Eidam’s pathway to his first 26.2-mile marathon finish was not common. Other than working as a rock climbing instructor at the old Dutchess County YMCA in Poughkeepsie while a student at Our Lady of Lourdes High School, he did not run or play any organized sports. In fact, he wasn’t all that athletic throughout his time in school at Dutchess Community College and then SUNY New Paltz.
It wasn’t until four years ago, spurred on by a desire to lose weight, that Eidam started regularly running. After a year of improved diet, general exercise and consistent running, he dropped 45 pounds and said he was really enjoying it “quite a bit.” He added: “I decided to expand on it by running faster and longer distances. Everything to that point was recreational.”
Two years later, in 2018, he entered his first race – the New Paltz Challenge 5-kilometer, on Father’s Day. “From there,’’ he said, “I became obsessed with running and set out to see just how far I could take it.”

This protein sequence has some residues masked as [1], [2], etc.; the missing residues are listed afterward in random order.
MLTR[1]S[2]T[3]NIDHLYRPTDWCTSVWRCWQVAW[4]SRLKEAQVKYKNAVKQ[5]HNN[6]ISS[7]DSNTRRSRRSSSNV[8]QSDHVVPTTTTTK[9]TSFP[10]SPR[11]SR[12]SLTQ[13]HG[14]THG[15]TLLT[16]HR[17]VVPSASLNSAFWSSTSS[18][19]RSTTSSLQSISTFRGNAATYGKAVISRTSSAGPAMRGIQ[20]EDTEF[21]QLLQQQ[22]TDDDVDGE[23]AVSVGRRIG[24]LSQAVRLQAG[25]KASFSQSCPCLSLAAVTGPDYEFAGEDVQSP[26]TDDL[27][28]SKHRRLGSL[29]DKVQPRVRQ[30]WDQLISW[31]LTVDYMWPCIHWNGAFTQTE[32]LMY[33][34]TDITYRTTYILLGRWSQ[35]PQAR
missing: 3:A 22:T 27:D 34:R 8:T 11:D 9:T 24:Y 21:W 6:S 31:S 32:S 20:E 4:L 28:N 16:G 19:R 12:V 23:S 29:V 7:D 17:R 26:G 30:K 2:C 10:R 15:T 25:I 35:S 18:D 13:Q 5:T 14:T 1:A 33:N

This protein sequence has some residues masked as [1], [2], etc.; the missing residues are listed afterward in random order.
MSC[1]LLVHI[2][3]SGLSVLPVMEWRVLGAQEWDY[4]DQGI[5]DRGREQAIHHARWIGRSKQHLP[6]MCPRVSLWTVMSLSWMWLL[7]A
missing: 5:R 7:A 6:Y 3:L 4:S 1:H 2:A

Because of his relatively recent introduction to road racing, Eidam has probably done more virtual racing than traditional road races. In 2019, he was able to notch personal-best times of 22:35 at the Hand-in-Hand 5K on the Walkway Over the Hudson and a 1:47:35 at the New Paltz Challenge Half Marathon.
At that point, Eidam made the next logical progression — move up to the marathon. He diligently followed an 18-week training plan in preparation for the Philadelphia Marathon in November, but ultimately he got injured mid-race and had to be driven back to the medical tent. “It wasn’t the ending I was expecting,” he said, “but I was determined to pick myself back up and try again in the future.”